Why a Christian should accept a Divine Command Theory, part 1

If you’re a Christian, you should hold a divine command theory of ethics, and I’m going to tell you why.

As I’ve indicated before, I hold a Divine Command Theory of ethics. That’s the view (or family of views) in which what is right or wrong is what God commands (or forbids). I hold it tentatively in that I don’t think I have anything personally invested in holding this view. I don’t have to hold this view and I really would give it up if I thought the objections to it were any good. As best I can tell, they are not. I’m going to commit the philosophical sin of peering into other people’s motives, but I think that most non-religious criticisms of divine command ethics are really motivated by the critics’ rejection of religious beliefs, and since a divine command theory involves religious beliefs, it must be false (in the critic’s view). Continue reading “Why a Christian should accept a Divine Command Theory, part 1”

Divine commands, double standards and the objection from abhorrent commands

Occasionally, when somebody first hears about divine command ethics (the view that what is right or wrong is what God commands or forbids), the response is one of incredulity: “What? You believe THAT?! So if God commanded you to kill that person over there, you would do it? Really?” And right there, whether the critic realises it or not, there is almost certainly a double standard at work. Read on to see why.

Continue reading “Divine commands, double standards and the objection from abhorrent commands”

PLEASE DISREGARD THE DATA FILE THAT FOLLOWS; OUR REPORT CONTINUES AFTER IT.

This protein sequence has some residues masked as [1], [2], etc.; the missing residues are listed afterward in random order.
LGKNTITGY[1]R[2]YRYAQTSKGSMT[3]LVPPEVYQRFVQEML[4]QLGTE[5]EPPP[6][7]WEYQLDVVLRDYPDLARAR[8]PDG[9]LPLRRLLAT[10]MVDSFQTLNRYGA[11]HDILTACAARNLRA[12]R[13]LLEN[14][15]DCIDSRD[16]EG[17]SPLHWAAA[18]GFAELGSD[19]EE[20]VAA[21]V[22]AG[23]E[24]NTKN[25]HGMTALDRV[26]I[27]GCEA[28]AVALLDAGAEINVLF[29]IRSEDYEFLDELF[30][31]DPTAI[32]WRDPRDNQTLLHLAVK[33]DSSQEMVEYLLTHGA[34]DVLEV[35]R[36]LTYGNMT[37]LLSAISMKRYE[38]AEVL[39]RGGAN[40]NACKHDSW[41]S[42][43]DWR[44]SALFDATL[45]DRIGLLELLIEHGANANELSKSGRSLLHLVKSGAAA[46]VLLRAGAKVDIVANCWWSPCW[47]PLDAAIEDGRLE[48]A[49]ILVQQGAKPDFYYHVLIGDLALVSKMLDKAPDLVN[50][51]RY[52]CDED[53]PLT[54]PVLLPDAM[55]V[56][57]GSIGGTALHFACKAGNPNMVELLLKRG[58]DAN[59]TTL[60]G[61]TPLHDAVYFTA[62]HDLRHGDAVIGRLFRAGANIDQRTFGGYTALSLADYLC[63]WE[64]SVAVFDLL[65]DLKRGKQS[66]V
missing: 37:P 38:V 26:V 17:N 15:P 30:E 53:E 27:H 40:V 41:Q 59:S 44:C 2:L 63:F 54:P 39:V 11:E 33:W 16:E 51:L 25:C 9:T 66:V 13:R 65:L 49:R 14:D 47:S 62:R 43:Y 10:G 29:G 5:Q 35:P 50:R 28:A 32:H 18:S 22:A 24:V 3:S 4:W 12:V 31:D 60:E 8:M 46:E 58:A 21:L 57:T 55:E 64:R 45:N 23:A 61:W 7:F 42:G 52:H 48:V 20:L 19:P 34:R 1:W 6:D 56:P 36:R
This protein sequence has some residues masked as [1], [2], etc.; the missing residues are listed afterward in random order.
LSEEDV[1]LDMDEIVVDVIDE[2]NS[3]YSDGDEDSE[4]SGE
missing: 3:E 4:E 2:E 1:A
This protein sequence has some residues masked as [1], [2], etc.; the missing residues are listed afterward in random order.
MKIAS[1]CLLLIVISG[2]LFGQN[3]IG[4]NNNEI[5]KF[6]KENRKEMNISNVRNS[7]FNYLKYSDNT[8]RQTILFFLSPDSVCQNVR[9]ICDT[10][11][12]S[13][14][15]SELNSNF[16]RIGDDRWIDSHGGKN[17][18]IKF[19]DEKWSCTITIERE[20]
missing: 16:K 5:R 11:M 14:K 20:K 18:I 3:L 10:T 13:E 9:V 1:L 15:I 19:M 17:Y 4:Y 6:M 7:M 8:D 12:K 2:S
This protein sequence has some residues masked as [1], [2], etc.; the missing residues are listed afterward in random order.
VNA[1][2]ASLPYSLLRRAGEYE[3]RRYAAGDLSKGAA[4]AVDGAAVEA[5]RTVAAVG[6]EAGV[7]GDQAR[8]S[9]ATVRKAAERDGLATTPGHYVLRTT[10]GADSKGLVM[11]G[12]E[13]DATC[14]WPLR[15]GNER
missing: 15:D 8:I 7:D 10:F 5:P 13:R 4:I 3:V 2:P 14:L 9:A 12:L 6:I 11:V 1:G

Episode 041: The Epistemological Objection to Divine Command Ethics

In Episode 41, I address a common objection to divine command ethics: Does the fact that non-believers can still know moral truths and live moral lives somehow show that morality is not in any way grounded in God’s will or commands? Here I survey some crude versions of this argument and then offer some comments on a more recent presentation of the objection by Wes Morriston.

 

 

Episode 040: God and the Social Nature of Morality

We’ve reached a milestone – 40 Episodes!

Episode 40 is an explanation of Robert Adams’ argument that the social nature of moral obligation supports the claim that morality is ultimately grounded in God.

 

 

Episode 039: Divine Command Ethics

NOTE: In this episode I call it episode 40. It’s not. It’s episode 39.

The podcast is back. Actually, episode 39 was going to be on another topic, but then someone suggested this one to me, so as I already had a document called “episode 039” I called this “document 040.” And then when I started recording it I thought – “Hey, this is the 40th episode. Cool!” and I made a big deal of it in the recording. And then after I uploaded it I realised that since I skipped over the episode 39 that I’m writing, this isn’t really 40 at all, it’s episode 39! So that was an epic fail.

So no sooner do I release another podcast episode, I am making excuses for it! This episode is based on a lecture on divine command ethics that I gave a few years ago at the University of Otago. Enjoy!

 

Episode 004: Parodying Plato

platoEpisode 4 already. One more episode and I’m halfway to 10!

The main feature of this show is an audio dialogue, “A New Euthyphro.” This dialogue is a re-make of part of Plato’s Euthyphro dialogue, with a twist: This time Socrates’ is armed with a little more philosophical acuity than the bumbling Euthyphro that Socrates gave us. This time, the so-called “Euthyphro Dilemma” fails abysmally as an attack on divine command ethics.